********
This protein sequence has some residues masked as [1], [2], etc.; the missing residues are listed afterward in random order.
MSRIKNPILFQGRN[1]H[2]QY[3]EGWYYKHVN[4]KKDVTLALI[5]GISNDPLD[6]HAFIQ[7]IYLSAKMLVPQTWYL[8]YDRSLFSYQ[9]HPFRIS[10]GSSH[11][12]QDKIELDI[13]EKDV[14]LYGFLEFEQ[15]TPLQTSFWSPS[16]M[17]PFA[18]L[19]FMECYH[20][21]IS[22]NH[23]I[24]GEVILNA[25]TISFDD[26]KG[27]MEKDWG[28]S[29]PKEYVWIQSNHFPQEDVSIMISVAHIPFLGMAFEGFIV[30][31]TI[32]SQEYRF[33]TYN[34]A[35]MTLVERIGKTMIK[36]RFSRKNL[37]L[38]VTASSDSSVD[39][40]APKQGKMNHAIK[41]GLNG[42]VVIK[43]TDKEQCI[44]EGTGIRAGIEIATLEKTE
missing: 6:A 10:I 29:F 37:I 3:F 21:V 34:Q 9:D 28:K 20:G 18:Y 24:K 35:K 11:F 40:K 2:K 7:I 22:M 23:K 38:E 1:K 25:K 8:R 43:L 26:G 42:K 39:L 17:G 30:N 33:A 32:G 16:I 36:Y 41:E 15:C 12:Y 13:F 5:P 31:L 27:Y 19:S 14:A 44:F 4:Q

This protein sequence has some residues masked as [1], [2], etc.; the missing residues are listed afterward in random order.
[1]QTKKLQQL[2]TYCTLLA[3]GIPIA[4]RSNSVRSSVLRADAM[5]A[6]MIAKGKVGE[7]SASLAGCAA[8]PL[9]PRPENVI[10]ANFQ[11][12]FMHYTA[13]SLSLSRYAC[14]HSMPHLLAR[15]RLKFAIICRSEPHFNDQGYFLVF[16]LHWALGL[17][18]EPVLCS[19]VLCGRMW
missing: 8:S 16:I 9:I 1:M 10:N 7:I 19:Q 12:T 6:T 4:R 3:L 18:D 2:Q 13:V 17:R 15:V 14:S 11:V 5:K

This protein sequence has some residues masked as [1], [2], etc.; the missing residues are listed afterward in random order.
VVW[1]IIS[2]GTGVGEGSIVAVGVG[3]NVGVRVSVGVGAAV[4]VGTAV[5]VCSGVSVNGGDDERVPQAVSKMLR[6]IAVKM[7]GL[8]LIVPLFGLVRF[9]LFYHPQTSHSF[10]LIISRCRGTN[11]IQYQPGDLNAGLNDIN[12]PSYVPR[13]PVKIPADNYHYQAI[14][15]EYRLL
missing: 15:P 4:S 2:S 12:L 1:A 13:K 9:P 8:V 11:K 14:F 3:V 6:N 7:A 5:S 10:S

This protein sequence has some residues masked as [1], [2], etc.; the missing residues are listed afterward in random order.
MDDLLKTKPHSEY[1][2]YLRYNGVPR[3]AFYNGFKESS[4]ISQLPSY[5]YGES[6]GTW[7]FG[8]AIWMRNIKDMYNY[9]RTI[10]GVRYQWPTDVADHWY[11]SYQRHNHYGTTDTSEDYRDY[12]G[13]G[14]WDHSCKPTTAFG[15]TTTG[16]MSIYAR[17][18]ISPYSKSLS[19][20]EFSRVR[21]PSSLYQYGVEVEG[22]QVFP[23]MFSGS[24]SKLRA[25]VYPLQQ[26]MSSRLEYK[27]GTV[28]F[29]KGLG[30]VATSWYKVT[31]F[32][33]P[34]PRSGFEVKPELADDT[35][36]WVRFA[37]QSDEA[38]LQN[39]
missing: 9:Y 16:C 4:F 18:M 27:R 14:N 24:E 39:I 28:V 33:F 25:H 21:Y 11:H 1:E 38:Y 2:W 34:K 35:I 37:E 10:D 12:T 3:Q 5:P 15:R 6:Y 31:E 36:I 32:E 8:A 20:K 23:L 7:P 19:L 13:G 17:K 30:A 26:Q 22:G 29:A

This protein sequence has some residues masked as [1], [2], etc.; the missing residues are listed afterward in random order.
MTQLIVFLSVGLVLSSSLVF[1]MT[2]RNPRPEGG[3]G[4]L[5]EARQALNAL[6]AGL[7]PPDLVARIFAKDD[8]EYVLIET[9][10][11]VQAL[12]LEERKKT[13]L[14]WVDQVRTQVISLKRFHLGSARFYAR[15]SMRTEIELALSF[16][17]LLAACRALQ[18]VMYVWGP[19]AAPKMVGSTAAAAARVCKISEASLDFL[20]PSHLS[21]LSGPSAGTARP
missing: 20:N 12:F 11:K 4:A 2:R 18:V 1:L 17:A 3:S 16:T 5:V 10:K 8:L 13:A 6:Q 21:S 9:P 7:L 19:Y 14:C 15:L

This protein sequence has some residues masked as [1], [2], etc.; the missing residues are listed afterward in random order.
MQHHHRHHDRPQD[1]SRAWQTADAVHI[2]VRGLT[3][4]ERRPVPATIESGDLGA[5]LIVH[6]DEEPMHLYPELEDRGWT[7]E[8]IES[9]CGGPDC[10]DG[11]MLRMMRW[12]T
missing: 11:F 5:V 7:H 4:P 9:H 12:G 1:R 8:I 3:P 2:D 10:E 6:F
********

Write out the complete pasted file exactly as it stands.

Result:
This protein sequence has some residues masked as [1], [2], etc.; the missing residues are listed afterward in random order.
MSRIKNPILFQGRN[1]H[2]QY[3]EGWYYKHVN[4]KKDVTLALI[5]GISNDPLD[6]HAFIQ[7]IYLSAKMLVPQTWYL[8]YDRSLFSYQ[9]HPFRIS[10]GSSH[11][12]QDKIELDI[13]EKDV[14]LYGFLEFEQ[15]TPLQTSFWSPS[16]M[17]PFA[18]L[19]FMECYH[20][21]IS[22]NH[23]I[24]GEVILNA[25]TISFDD[26]KG[27]MEKDWG[28]S[29]PKEYVWIQSNHFPQEDVSIMISVAHIPFLGMAFEGFIV[30][31]TI[32]SQEYRF[33]TYN[34]A[35]MTLVERIGKTMIK[36]RFSRKNL[37]L[38]VTASSDSSVD[39][40]APKQGKMNHAIK[41]GLNG[42]VVIK[43]TDKEQCI[44]EGTGIRAGIEIATLEKTE
missing: 6:A 10:I 29:F 37:I 3:F 21:V 34:Q 9:D 28:K 20:G 18:Y 24:K 35:K 11:F 40:K 2:K 7:I 22:M 23:K 38:E 1:K 25:K 8:R 43:L 26:G 42:K 39:L 17:G 30:N 33:A 32:G 16:I 36:Y 41:E 15:C 12:Y 13:F 5:P 31:L 27:Y 19:S 14:A 44:F 4:Q

This protein sequence has some residues masked as [1], [2], etc.; the missing residues are listed afterward in random order.
[1]QTKKLQQL[2]TYCTLLA[3]GIPIA[4]RSNSVRSSVLRADAM[5]A[6]MIAKGKVGE[7]SASLAGCAA[8]PL[9]PRPENVI[10]ANFQ[11][12]FMHYTA[13]SLSLSRYAC[14]HSMPHLLAR[15]RLKFAIICRSEPHFNDQGYFLVF[16]LHWALGL[17][18]EPVLCS[19]VLCGRMW
missing: 8:S 16:I 9:I 1:M 10:N 7:I 19:Q 12:T 6:T 4:R 3:L 18:D 2:Q 13:V 17:R 15:V 14:S 11:V 5:K

This protein sequence has some residues masked as [1], [2], etc.; the missing residues are listed afterward in random order.
VVW[1]IIS[2]GTGVGEGSIVAVGVG[3]NVGVRVSVGVGAAV[4]VGTAV[5]VCSGVSVNGGDDERVPQAVSKMLR[6]IAVKM[7]GL[8]LIVPLFGLVRF[9]LFYHPQTSHSF[10]LIISRCRGTN[11]IQYQPGDLNAGLNDIN[12]PSYVPR[13]PVKIPADNYHYQAI[14][15]EYRLL
missing: 15:P 4:S 2:S 12:L 1:A 13:K 9:P 8:V 11:K 14:F 3:V 6:N 7:A 5:S 10:S

This protein sequence has some residues masked as [1], [2], etc.; the missing residues are listed afterward in random order.
MDDLLKTKPHSEY[1][2]YLRYNGVPR[3]AFYNGFKESS[4]ISQLPSY[5]YGES[6]GTW[7]FG[8]AIWMRNIKDMYNY[9]RTI[10]GVRYQWPTDVADHWY[11]SYQRHNHYGTTDTSEDYRDY[12]G[13]G[14]WDHSCKPTTAFG[15]TTTG[16]MSIYAR[17][18]ISPYSKSLS[19][20]EFSRVR[21]PSSLYQYGVEVEG[22]QVFP[23]MFSGS[24]SKLRA[25]VYPLQQ[26]MSSRLEYK[27]GTV[28]F[29]KGLG[30]VATSWYKVT[31]F[32][33]P[34]PRSGFEVKPELADDT[35][36]WVRFA[37]QSDEA[38]LQN[39]
missing: 9:Y 16:C 4:F 18:M 27:R 14:N 24:E 39:I 28:V 33:F 25:H 21:Y 11:H 1:E 38:Y 2:W 34:K 35:I 37:E 10:D 12:T 3:Q 5:P 15:R 6:Y 31:E 36:I 32:E 8:A 20:K 23:L 7:P 19:L 13:G 17:K 30:A 26:Q 22:G 29:A

This protein sequence has some residues masked as [1], [2], etc.; the missing residues are listed afterward in random order.
MTQLIVFLSVGLVLSSSLVF[1]MT[2]RNPRPEGG[3]G[4]L[5]EARQALNAL[6]AGL[7]PPDLVARIFAKDD[8]EYVLIET[9][10][11]VQAL[12]LEERKKT[13]L[14]WVDQVRTQVISLKRFHLGSARFYAR[15]SMRTEIELALSF[16][17]LLAACRALQ[18]VMYVWGP[19]AAPKMVGSTAAAAARVCKISEASLDFL[20]PSHLS[21]LSGPSAGTARP
missing: 20:N 12:F 11:K 4:A 2:R 18:V 1:L 17:A 3:S 16:T 5:V 10:K 8:L 13:A 6:Q 21:S 9:P 7:L 19:Y 14:C 15:L

This protein sequence has some residues masked as [1], [2], etc.; the missing residues are listed afterward in random order.
MQHHHRHHDRPQD[1]SRAWQTADAVHI[2]VRGLT[3][4]ERRPVPATIESGDLGA[5]LIVH[6]DEEPMHLYPELEDRGWT[7]E[8]IES[9]CGGPDC[10]DG[11]MLRMMRW[12]T
missing: 11:F 5:V 7:H 4:P 9:H 12:G 1:R 8:I 3:P 2:D 10:E 6:F